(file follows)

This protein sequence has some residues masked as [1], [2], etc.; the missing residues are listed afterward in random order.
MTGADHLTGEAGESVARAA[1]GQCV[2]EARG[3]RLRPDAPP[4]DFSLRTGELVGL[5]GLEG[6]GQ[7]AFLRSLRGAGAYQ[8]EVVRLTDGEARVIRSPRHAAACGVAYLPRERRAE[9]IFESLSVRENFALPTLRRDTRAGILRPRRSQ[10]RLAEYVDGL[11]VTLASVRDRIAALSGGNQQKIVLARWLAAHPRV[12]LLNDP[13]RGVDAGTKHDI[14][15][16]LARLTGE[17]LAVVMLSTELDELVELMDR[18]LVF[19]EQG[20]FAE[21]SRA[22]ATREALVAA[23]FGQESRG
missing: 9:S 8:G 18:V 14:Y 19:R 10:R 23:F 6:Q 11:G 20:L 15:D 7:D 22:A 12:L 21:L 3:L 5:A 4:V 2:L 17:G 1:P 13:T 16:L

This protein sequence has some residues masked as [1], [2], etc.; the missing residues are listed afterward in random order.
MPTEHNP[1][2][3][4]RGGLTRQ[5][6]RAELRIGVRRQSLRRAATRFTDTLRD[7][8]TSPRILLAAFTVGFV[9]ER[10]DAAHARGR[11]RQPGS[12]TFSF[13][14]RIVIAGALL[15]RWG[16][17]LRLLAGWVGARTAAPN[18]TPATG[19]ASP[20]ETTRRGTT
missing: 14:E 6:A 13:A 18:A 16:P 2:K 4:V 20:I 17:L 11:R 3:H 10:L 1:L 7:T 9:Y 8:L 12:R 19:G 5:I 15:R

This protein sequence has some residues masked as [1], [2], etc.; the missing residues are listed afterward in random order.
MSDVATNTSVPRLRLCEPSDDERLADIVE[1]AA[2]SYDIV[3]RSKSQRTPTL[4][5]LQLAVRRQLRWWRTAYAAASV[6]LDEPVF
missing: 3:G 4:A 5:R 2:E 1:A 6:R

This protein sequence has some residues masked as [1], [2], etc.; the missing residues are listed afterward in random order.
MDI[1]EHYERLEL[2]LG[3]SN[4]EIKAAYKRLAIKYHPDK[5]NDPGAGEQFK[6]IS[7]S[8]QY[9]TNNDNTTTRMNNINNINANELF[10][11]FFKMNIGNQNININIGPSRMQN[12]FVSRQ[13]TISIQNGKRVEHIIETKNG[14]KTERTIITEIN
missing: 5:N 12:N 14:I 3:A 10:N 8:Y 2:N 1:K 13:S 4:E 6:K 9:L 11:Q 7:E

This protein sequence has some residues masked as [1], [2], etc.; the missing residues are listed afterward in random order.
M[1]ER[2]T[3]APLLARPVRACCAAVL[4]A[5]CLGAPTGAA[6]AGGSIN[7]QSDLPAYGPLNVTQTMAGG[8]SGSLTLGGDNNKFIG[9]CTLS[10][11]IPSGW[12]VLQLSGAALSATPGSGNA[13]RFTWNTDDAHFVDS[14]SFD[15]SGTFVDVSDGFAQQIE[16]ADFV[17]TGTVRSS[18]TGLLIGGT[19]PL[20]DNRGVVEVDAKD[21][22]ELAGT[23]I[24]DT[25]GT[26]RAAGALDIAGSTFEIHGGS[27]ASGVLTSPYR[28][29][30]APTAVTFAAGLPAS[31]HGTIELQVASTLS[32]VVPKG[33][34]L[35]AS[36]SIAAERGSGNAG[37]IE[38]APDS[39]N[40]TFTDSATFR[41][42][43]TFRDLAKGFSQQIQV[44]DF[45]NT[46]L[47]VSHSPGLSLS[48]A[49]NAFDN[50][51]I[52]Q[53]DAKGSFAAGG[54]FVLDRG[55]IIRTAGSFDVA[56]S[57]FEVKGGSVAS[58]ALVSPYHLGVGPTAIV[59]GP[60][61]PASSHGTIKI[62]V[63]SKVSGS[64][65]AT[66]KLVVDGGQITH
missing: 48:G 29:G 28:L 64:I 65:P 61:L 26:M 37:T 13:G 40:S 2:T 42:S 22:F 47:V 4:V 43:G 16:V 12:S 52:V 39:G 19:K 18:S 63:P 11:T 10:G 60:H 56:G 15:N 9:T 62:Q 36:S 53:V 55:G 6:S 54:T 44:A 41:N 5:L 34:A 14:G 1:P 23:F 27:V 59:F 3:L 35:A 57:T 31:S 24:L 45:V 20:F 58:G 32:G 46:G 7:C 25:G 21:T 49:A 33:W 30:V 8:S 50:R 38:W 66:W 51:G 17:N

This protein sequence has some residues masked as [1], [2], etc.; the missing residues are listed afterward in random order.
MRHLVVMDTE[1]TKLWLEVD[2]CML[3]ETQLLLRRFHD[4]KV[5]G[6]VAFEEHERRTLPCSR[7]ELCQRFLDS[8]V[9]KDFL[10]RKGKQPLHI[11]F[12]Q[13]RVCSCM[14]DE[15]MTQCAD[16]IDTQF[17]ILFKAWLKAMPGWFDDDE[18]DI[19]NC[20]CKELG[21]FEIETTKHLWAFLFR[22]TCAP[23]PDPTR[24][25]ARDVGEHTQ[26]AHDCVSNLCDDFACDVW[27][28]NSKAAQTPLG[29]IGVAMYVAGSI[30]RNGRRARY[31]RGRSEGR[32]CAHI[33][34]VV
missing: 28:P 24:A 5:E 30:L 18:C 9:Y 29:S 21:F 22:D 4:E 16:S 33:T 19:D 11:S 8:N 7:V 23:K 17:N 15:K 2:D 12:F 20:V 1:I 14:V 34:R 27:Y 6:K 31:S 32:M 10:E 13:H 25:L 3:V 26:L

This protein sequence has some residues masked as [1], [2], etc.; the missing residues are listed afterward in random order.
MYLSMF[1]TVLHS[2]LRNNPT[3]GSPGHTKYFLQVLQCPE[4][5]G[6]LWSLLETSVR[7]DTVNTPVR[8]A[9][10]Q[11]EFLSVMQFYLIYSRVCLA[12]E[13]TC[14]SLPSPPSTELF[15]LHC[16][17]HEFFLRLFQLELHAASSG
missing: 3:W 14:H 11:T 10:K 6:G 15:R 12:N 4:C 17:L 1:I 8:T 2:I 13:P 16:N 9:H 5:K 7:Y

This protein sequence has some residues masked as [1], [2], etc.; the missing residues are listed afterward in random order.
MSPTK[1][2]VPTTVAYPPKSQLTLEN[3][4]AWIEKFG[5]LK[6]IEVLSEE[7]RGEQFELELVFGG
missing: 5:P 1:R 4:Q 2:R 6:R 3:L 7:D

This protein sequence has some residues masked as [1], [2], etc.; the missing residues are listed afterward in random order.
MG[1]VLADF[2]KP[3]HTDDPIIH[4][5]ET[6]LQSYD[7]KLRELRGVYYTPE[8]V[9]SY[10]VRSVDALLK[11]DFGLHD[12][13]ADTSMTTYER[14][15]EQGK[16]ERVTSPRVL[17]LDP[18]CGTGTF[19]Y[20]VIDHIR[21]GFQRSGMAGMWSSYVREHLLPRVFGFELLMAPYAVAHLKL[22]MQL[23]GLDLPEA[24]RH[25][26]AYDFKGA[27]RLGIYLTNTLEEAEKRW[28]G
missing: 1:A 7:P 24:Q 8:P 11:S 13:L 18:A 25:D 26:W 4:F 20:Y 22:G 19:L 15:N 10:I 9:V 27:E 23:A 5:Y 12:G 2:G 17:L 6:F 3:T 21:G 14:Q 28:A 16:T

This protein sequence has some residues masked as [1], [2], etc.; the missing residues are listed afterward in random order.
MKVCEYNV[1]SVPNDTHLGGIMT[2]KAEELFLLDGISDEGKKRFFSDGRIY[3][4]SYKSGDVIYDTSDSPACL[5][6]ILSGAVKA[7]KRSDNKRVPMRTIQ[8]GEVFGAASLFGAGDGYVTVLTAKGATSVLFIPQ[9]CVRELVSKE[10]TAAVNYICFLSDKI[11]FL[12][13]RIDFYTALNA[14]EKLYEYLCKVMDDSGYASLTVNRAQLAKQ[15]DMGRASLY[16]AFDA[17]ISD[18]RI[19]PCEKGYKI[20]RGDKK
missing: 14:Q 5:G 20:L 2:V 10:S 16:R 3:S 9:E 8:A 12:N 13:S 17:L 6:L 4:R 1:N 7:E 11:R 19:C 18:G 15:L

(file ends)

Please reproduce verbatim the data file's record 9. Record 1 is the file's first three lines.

This protein sequence has some residues masked as [1], [2], etc.; the missing residues are listed afterward in random order.
MG[1]VLADF[2]KP[3]HTDDPIIH[4][5]ET[6]LQSYD[7]KLRELRGVYYTPE[8]V[9]SY[10]VRSVDALLK[11]DFGLHD[12][13]ADTSMTTYER[14][15]EQGK[16]ERVTSPRVL[17]LDP[18]CGTGTF[19]Y[20]VIDHIR[21]GFQRSGMAGMWSSYVREHLLPRVFGFELLMAPYAVAHLKL[22]MQL[23]GLDLPEA[24]RH[25][26]AYDFKGA[27]RLGIYLTNTLEEAEKRW[28]G
missing: 1:A 7:P 24:Q 8:P 11:S 13:L 18:A 25:D 26:W 4:F 20:Y 22:G 19:L 15:N 10:I 9:V 27:E 23:A 5:Y 12:G 2:G 17:L 6:F 3:T 21:G 14:Q 28:A 16:T